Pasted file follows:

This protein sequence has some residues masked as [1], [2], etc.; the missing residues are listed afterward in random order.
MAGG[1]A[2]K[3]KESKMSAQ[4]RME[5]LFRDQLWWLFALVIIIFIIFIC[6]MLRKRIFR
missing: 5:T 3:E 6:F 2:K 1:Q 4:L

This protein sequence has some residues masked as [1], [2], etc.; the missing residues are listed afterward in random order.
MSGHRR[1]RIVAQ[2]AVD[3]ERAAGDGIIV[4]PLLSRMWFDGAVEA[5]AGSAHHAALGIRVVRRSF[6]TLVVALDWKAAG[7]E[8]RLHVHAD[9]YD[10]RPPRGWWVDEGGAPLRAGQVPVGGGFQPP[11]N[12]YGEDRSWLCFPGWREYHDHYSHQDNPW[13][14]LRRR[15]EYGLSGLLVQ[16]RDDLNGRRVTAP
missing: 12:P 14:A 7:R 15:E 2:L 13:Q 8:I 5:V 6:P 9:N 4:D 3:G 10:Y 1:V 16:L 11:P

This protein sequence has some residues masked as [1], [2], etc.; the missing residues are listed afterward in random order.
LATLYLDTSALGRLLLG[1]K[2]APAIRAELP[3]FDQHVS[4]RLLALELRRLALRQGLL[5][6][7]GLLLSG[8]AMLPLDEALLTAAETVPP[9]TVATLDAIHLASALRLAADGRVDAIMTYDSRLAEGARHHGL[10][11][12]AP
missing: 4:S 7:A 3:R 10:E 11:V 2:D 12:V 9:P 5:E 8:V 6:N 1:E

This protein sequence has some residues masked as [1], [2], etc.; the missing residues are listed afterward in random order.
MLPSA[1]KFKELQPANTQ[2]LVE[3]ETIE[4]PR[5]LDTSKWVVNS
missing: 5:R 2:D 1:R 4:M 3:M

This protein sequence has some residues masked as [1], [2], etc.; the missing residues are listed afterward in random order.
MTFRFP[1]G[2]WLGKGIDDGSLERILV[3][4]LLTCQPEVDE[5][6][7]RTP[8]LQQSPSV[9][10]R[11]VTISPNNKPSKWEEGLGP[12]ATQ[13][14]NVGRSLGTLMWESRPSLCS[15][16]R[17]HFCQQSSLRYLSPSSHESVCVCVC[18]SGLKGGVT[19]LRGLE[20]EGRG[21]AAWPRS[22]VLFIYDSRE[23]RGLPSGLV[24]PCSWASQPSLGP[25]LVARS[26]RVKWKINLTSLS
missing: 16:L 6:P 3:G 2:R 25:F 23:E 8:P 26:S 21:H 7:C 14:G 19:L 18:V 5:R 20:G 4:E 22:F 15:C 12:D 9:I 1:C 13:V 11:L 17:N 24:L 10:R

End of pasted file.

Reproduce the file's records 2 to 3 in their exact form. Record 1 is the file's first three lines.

This protein sequence has some residues masked as [1], [2], etc.; the missing residues are listed afterward in random order.
MSGHRR[1]RIVAQ[2]AVD[3]ERAAGDGIIV[4]PLLSRMWFDGAVEA[5]AGSAHHAALGIRVVRRSF[6]TLVVALDWKAAG[7]E[8]RLHVHAD[9]YD[10]RPPRGWWVDEGGAPLRAGQVPVGGGFQPP[11]N[12]YGEDRSWLCFPGWREYHDHYSHQDNPW[13][14]LRRR[15]EYGLSGLLVQ[16]RDDLNGRRVTAP
missing: 12:P 14:A 7:R 15:E 2:L 13:Q 8:I 5:V 6:P 9:N 4:D 3:G 10:Y 1:V 16:L 11:P

This protein sequence has some residues masked as [1], [2], etc.; the missing residues are listed afterward in random order.
LATLYLDTSALGRLLLG[1]K[2]APAIRAELP[3]FDQHVS[4]RLLALELRRLALRQGLL[5][6][7]GLLLSG[8]AMLPLDEALLTAAETVPP[9]TVATLDAIHLASALRLAADGRVDAIMTYDSRLAEGARHHGL[10][11][12]AP
missing: 4:S 7:A 3:R 10:E 11:V 2:D 12:V 9:P 5:E 8:V 6:N 1:E